Scalability Issues in Inductive Logic Programming (Invited Lecture)

Author: Stefan Wrobel

Source: Lecture Notes in Artificial Intelligence Vol. 1501, 1998, 11 - 30.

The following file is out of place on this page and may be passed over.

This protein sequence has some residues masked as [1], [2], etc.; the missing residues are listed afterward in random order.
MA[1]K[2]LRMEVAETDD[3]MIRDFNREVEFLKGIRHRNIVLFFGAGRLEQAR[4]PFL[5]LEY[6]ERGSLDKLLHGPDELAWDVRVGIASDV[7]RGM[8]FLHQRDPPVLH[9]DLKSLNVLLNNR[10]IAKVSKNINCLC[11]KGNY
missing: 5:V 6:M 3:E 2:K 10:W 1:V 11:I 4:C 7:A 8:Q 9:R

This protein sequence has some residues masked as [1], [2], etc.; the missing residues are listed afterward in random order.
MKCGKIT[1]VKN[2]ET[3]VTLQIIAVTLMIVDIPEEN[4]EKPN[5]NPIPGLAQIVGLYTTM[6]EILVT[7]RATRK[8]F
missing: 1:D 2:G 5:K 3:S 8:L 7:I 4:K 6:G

Abstract. Inductive Logic Programming is concerned with a difficult problem: learning in first-order representations. If stated in an unrestricted fashion, ILP's classical learning task, the inductive acquisition of first-order predictive theories from examples, is undecidable; even the more restricted practical tasks are known to be not polynomially PAC-learnable. The idea of using ILP techniques for Knowledge Discovery in Databases (KDD), or Data Mining, where very large datasets need to be analyzed, thus seems impossible at first sight. However, a number of recent advances have allowed ILP to make significant progress on the road to scalability. In this paper, we will give an illustrative overview of the basic aspects of scalability in ILP, and then described recent advances in theory, algorithms and system implementations. We will give examples from implemented algorithms and briefly introduce MIDOS, a recent first-order subgroup discovery algorithm and its scalability ingredients.

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